Tuesday, 3 April 2012

Not "Just America": New Antiquity Laws in Israel

 According to the Israeli Antiquities Authority, “until recently antiquities dealers and other entities have exploited loopholes in the law whereby they brought antiquities into the country for the purpose of ‘laundering’ them.” In Israel owners of stolen artifacts can obtain documentation that would enable them to be sold in the open market as “artifacts… ostensibly of Israeli provenance.” I have written many times about this on this blog and discussed a few worrying specific cases. The Jerusalem Post article on the Egyptian sarcophagi story (Oren Kessler, 'IAA seizes stolen Egyptian sarcophagi in Old City', 4th March 2012) like several other parallel accounts, announces a dramatic turn of events concerning this aspect of the Israeli antiquities market. In the past the legislation concerned items dug up IN Israel only, so artefacts dug up in neighbouring countries (Jordan, Syria, Palestine, Egypt and Iraq for example) if they could be brought through the borders could be 'legally' exported with an Israeli Antiquities authority export licence. Not any more they cannot. The Antiquities Authority says it is battling to end the practice of smuggling artefacts through Israel.
Shai Bar-Tura of the Antiquities Authority’s Unit for the Prevention of Antiquities Robbery said that starting April 20, Israel will only allow the import of antiquities certified to have been legally exported from their country of origin. “The new regulation will provide us with the tools needed in order to prevent the importation into the country of antiquities that were stolen or plundered in other countries, thus enabling us to thwart the international cycle of robbery and trade in stolen archeological artifacts,” he said.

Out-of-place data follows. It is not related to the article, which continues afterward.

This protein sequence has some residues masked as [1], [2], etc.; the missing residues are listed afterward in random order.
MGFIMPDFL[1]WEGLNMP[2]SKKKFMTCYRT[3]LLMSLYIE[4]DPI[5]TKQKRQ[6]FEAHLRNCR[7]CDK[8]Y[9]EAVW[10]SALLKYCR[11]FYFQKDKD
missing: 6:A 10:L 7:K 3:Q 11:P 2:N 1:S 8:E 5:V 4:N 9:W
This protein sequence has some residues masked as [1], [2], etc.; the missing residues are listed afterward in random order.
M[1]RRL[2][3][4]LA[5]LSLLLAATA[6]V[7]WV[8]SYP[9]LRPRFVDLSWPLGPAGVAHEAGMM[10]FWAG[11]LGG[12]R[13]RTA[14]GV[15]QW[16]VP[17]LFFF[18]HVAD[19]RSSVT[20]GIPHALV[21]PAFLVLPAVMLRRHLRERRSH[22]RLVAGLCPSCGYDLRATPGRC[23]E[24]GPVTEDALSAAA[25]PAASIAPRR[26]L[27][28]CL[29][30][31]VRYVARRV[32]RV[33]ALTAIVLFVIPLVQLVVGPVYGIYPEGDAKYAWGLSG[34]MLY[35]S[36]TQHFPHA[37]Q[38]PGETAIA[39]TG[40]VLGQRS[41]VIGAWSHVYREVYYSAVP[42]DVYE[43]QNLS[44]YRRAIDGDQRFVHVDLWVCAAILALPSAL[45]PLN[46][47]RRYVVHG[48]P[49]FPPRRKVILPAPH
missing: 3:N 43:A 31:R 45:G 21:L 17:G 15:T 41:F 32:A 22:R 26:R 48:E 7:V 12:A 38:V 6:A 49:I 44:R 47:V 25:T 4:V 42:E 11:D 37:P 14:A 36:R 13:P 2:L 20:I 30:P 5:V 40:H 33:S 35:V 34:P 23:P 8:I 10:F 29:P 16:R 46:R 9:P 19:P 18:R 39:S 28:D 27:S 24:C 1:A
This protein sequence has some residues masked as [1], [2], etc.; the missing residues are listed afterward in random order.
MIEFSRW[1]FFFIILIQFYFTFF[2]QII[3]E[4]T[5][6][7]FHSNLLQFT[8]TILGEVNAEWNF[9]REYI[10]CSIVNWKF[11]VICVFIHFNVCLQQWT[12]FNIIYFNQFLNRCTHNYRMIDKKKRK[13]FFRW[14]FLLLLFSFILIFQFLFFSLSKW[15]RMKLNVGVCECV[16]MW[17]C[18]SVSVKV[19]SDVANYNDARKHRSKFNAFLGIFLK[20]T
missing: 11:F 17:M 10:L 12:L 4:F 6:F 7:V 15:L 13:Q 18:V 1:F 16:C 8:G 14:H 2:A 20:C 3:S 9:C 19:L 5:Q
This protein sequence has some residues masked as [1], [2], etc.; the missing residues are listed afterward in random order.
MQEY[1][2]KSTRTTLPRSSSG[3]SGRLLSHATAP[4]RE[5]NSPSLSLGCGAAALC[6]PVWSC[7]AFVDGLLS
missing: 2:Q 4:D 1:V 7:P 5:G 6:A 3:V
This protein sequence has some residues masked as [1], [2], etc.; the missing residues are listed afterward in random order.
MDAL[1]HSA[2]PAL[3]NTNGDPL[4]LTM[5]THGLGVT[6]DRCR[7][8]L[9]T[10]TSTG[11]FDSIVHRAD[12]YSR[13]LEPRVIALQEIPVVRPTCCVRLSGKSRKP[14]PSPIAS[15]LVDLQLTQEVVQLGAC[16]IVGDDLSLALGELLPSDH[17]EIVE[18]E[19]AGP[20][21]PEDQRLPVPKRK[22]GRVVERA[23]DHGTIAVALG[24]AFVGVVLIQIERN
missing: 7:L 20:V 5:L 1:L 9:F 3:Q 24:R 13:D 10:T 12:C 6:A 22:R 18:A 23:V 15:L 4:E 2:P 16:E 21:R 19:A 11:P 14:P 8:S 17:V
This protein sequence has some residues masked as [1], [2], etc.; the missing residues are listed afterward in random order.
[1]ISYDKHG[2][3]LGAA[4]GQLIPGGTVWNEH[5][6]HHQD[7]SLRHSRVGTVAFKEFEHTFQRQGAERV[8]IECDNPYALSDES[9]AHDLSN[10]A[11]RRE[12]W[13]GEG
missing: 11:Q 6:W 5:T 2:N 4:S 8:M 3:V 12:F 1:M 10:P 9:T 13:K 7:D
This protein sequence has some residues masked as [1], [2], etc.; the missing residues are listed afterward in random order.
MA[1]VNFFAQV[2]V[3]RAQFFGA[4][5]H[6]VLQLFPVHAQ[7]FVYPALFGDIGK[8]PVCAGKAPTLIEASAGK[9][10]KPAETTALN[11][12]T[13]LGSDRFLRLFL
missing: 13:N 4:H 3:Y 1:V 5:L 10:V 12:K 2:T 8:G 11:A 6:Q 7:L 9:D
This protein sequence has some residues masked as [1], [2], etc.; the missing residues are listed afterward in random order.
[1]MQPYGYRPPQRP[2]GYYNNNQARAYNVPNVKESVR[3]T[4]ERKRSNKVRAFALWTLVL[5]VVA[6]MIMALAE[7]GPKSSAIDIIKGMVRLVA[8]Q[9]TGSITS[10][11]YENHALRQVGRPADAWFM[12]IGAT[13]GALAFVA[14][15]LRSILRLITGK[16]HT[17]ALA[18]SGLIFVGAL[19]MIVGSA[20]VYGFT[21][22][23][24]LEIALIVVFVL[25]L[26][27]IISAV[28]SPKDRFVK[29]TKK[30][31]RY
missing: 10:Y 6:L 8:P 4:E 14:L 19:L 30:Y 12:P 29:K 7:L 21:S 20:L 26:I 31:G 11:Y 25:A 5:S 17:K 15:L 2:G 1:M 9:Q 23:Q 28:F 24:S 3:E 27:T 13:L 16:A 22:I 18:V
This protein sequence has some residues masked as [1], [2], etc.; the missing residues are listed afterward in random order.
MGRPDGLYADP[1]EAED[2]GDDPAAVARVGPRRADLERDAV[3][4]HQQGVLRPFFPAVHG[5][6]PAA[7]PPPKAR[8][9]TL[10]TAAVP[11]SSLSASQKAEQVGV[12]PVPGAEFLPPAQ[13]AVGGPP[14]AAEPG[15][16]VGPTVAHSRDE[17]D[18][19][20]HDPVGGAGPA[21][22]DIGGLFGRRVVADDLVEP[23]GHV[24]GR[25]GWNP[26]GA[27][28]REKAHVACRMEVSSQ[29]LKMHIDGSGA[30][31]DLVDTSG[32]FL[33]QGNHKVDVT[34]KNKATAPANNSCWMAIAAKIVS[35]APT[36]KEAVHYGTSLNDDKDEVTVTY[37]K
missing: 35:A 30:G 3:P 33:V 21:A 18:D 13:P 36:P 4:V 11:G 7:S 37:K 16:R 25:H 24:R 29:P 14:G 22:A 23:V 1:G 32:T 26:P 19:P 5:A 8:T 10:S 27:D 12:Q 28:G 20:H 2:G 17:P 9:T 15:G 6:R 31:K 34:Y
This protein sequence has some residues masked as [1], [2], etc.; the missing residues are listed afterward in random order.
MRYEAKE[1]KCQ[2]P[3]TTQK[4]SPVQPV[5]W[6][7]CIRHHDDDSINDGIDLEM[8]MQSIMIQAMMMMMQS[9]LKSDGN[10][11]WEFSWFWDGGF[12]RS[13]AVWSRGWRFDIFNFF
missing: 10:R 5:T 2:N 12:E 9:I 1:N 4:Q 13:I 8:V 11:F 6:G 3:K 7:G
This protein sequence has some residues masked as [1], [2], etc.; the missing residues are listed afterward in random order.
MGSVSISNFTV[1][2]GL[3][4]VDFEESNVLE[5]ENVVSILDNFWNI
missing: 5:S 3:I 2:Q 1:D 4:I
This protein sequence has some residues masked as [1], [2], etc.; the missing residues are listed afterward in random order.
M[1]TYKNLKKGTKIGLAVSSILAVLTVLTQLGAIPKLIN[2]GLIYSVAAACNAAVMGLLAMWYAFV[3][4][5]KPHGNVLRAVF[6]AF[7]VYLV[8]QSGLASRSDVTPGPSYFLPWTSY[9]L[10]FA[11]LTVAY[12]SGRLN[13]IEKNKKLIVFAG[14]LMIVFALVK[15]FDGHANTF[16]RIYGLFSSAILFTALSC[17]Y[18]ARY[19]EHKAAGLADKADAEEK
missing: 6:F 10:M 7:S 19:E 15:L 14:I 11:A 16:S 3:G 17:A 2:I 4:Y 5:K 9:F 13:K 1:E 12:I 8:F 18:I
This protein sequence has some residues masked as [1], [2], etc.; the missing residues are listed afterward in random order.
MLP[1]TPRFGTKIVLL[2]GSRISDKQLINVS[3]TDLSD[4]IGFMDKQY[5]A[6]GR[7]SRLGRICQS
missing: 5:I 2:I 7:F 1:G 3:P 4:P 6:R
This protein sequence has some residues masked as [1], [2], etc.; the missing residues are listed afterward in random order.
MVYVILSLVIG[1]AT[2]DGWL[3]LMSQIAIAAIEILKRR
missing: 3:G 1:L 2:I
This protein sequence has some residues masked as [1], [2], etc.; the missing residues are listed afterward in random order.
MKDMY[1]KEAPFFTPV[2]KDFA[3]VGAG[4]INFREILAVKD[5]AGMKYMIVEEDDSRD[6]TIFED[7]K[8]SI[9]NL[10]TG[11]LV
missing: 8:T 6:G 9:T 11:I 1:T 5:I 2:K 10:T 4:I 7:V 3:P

While many other countries have similar legislation, it is nice that this news comes out the day ACCG Executive Director Sayles gets an article in the Huffington Post saying the US is the "only" country in the world which has such legislation which "discriminate against" collectors that want to buy antiquities unlawfully exported from other countries.

 I do not expect this is news that "Cultural property Observer" will be covering.

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